Killarney, Ireland – Each summer, we try to take the girls horseback riding. We have ridden in Palo Duro Canyon, the hill country near San Antonio and near Mammoth Cave in Kentucky. This was the first time for English style riding. Our trail guide got the horses to trot on several occasions. They made it look easy as they timed their rise and fall with the horse. For the rest of us, it involved a lot of bouncing. It causes one to have a whole new respect for those who ride horses on a regular basis. Maybe that was their goal.
Abergavenny, Wales – Behind us is the 56’ long canal boat that we piloted for 3 days near the Blorenge Mountain. (we finally found a rhyming word for orange) The canals were originally used to move coal from the mines. We were on the Monmouthshire – Brecon canal that runs 35 miles through southern Wales. Horses would walk along the tow-path pulling the barges behind them. Coal is no longer mined in Britain, but there is an extensive system of trails and canals that are favored by tourists and locals alike. We moored the first night near a field of sheep that had plenty to say about the day’s events. In the morning, we met Clarence and his dog Smudge who were out for a morning walk. The scenery was fantastic. Since the canal is halfway up the mountain, the views are of the mountains on the other side of the valley and the valley below. We stopped and walked into a few villages to stretch our legs and visit the local pub.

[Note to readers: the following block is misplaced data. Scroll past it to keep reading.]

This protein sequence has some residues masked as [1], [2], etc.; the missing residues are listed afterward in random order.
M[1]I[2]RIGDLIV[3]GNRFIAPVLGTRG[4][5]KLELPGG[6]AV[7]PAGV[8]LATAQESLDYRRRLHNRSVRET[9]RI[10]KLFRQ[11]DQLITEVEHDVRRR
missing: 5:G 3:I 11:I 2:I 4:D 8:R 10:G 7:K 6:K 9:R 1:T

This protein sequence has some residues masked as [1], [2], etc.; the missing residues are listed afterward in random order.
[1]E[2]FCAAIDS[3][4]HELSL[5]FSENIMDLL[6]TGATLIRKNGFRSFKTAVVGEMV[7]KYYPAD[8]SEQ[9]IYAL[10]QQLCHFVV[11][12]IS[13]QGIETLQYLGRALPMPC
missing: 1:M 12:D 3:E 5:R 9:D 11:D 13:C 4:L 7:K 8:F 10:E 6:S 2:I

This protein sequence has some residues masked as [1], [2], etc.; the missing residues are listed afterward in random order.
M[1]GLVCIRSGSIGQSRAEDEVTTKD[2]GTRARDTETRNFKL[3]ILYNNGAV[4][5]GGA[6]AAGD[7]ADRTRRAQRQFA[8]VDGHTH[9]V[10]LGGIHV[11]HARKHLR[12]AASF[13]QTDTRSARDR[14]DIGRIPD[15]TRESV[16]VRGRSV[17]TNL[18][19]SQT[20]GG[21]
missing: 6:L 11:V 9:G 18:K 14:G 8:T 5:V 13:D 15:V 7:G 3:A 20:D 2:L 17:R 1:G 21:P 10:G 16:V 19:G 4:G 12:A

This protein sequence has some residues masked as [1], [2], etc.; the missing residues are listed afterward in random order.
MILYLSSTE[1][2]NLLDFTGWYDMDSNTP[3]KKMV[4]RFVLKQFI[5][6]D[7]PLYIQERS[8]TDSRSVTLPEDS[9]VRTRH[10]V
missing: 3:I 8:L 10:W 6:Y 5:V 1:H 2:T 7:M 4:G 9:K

Salisbury, England; Salisbury Cathedral – In England, a city is one that has a proper cathedral, so this is the Cathedral that makes Salisbury a proper City. The scale of the Cathedral is striking to view, both inside and out. Built in the 13th century, the spire is the tallest in the United Kingdom. Adjacent to the Cathedral is the largest Cloister in Britain. The detail inside is extraordinary, with an unusually tall and narrow nave that accentuates the great length of the church. The world’s oldest clock from 1386 is on display inside the church and one of the four original Magna Carta documents on display in the adjacent Chapter House. The Magna Carta was signed in nearby Runnymede in 1215 and the church construction was started 5 years later. This accounts for the Magna Carta document at the Salisbury Cathedral being in the best condition of the four remaining originals.